Anyway, I’m not here to start a moral panic about Palworld – it’s cynical, but it’s also mostly harmless and undeniably compelling. I wouldn’t let my seven-year-old play it, but anyone over 12 will have seen worse on YouTube. Perhaps there is nothing new under the sun, and the majority of breakout games from here on out will be repackaged ideas we’ve seen 10 times before. But I remain hopeful that the next unexpected hit I play this year will leave me with a smile, rather than an unpleasant taste in my mouth.

What to play

Dream Daddy: A Dad Dating Simulator. Photograph: Game Grumps

It’s Valentine’s Day, so I must recommend a game about love, a topic that many games do not confidently tackle. Dream Daddy is a dating game in which you play a single father looking for love with one of seven other eligible single fathers in your new neighbourhood. Before it came out in 2017, many thought that it would be an overdone joke, but it remains one of the most sincere and unexpectedly touching dating games around. Your teen daughter often helps you work up the courage to talk to your dad of choice, and it frequently segues into gently surreal mini-games where you, for instance, try to dazzle your date with competitive pride in your kids’ achievements. It turns out to be a game about the love between parent and child, as well as the budding romances between you and the hot neighbourhood bachelors, all of whom have their own problems and stories that are handled with humour and compassion.

Available on: Nintendo Switch, PlayStation 4, PC and smartphones,
Estimated playtime:
2-10 hours, depending on how many dads you want to date

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What to read

Star Wars x Fortnite, anyone? Disney has invested $1.5bn in Fortnite maker Epic. Photograph: PictureLux/The Hollywood Archive/Alamy
  • We are still waiting for Microsoft to outline its vision for the future of Xbox: it’s happening tomorrow evening,UK time, via a podcast featuring Xbox executives Sarah Bond, Phil Spencer and Matt Booty. It comes as recent research from 2K Games suggests that the PS5 has outsold the Xbox Series X by two units to one.

  • I loved Gene Park’s feature about the Yakuza series on the Washington Post, titled “A Japanese crime game series wins hearts with kind, heroic masculinity”. It gets to the heart of the appeal of these games, for anyone without the tens of hours spare to play them.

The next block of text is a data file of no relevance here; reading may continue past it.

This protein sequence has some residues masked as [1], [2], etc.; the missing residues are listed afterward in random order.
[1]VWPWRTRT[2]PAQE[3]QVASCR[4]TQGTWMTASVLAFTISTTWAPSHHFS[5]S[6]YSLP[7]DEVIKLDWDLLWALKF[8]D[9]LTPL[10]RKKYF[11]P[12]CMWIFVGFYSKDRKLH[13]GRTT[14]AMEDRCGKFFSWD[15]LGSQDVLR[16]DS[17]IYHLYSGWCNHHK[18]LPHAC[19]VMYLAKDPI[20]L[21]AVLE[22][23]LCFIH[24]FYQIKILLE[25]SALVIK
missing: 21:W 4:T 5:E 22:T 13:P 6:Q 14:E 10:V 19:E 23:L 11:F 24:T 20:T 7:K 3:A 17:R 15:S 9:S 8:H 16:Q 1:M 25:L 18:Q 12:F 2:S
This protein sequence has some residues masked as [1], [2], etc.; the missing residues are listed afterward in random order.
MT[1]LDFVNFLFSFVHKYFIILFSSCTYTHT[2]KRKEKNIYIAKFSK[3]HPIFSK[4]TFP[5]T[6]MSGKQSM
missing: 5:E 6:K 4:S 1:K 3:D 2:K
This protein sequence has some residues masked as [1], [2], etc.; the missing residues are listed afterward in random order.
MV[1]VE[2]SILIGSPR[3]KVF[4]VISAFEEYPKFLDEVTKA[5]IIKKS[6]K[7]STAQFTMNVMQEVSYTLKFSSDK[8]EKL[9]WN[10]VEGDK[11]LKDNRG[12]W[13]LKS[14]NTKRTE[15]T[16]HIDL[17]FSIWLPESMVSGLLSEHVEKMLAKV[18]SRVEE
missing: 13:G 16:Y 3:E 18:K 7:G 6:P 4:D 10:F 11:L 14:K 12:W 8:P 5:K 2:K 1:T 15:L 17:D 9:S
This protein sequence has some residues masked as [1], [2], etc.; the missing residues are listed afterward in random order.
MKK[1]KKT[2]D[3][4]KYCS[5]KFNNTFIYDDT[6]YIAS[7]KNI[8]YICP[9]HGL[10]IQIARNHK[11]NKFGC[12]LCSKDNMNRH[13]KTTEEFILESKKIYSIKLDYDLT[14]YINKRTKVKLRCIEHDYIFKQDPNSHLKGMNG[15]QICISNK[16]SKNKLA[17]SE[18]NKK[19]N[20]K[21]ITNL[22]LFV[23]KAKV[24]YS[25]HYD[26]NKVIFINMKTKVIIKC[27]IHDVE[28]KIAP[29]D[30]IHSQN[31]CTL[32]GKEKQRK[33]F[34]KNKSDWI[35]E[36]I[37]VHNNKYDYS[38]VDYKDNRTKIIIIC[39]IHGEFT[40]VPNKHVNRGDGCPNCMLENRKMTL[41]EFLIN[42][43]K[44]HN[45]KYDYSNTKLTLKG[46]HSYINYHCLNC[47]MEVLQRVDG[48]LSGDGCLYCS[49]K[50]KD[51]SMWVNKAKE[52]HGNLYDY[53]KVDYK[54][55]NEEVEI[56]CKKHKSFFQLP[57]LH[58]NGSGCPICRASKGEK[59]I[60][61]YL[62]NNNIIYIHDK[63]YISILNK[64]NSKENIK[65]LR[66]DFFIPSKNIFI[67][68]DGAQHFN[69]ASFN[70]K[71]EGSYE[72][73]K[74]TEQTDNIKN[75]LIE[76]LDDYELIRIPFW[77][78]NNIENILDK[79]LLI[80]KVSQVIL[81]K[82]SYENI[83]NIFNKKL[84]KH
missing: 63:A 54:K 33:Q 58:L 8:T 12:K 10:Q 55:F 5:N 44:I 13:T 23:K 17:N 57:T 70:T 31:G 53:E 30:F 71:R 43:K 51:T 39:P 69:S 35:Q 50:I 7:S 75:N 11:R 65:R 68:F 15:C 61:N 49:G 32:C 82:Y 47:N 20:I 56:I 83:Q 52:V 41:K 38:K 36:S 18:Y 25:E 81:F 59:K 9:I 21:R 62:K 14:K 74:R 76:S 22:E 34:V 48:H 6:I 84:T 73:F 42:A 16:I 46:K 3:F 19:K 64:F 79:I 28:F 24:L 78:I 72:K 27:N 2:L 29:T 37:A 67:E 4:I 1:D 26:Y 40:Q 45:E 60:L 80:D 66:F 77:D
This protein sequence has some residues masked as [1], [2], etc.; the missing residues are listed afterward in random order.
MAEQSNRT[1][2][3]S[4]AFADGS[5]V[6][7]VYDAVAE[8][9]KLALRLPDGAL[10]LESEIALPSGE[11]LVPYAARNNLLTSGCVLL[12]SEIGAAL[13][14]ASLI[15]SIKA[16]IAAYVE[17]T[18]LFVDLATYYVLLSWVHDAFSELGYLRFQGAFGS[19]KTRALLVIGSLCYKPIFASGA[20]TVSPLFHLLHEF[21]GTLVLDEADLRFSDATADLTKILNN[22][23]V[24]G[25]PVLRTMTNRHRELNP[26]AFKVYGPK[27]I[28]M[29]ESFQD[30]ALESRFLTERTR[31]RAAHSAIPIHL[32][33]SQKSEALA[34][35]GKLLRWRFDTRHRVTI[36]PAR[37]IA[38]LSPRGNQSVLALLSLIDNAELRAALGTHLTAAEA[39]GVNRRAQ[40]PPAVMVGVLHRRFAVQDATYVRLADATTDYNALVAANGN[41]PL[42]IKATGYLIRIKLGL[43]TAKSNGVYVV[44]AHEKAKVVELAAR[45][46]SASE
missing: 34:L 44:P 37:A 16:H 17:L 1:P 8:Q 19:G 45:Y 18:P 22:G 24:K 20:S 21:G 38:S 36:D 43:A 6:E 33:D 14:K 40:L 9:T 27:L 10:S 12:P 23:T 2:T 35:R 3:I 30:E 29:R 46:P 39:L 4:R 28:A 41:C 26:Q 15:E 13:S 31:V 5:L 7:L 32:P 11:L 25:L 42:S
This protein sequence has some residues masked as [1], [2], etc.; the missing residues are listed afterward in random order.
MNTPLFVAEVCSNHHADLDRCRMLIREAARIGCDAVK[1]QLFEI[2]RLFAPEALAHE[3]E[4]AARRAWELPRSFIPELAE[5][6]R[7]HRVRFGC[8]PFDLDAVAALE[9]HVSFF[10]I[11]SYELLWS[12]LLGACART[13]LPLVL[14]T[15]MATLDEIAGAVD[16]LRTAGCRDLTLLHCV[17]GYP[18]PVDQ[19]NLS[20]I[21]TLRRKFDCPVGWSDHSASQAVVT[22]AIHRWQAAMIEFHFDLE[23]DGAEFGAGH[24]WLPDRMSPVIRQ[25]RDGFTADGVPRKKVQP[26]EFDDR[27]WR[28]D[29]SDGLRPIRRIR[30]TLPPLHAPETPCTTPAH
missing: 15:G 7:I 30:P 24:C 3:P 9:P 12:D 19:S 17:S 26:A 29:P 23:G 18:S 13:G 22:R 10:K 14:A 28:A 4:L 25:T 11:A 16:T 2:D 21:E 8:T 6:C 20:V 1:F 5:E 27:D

• The British maker of Jagex, the company behind Runescape, has been bought for £900m by a pair of private equity firms.

  • Disney has invested $1.5bn(!) in Epic Games as part of a deal to create a “new persistent universe [that] will offer a multitude of opportunities for consumers to play, watch, shop and engage with content, characters and stories from Disney, Pixar, Marvel, Star Wars, Avatar and more”. Sounds like that means more than a few more Star Wars skins in Fortnite.

What to click

Question Block

Fantasy-flavoured … The Witcher 3: Wild Hunt. Photograph: CD Projekt RED

This week’s question comes from Rosie from New Zealand:

What games for the Switch do you recommend for a mature teen who plays the likes of Dead By Daylight, Left for Dead, Hitman and Red Dead Redemption on PC?

I do love the Switch, but it’s not great for teens (or adults whose inner child is less close to the surface). A combination of its family friendly reputation and lesser power compared with the Xbox and PlayStation leaves it lacking in purely adult-oriented games, whether that’s muliplatform staples such as Call of Duty or the PlayStation 5’s exclusives in the vein of The Last of Us and God of War. That said: the original Red Dead Redemption is on Switch now, and Metro Redux is a duo of interesting post-apocalyptic shooters that holds up well. If they are interested in something more fantasy-flavoured with exciting combat, they may also enjoy The Witcher 3: Wild Hunt or Dark Souls. For old-school shooter/horror vibes, there are also Bioshock and Resident Evil collections on Switch. Most of these games are rereleases or remakes: alas, the latest multiplayer shooter or horror games are not to be found on this console, but you’ll easily find them on PC.

If you’ve got a question for Question Block – or anything else to say about the newsletter – hit reply or email us on pushingbuttons@theguardian.com.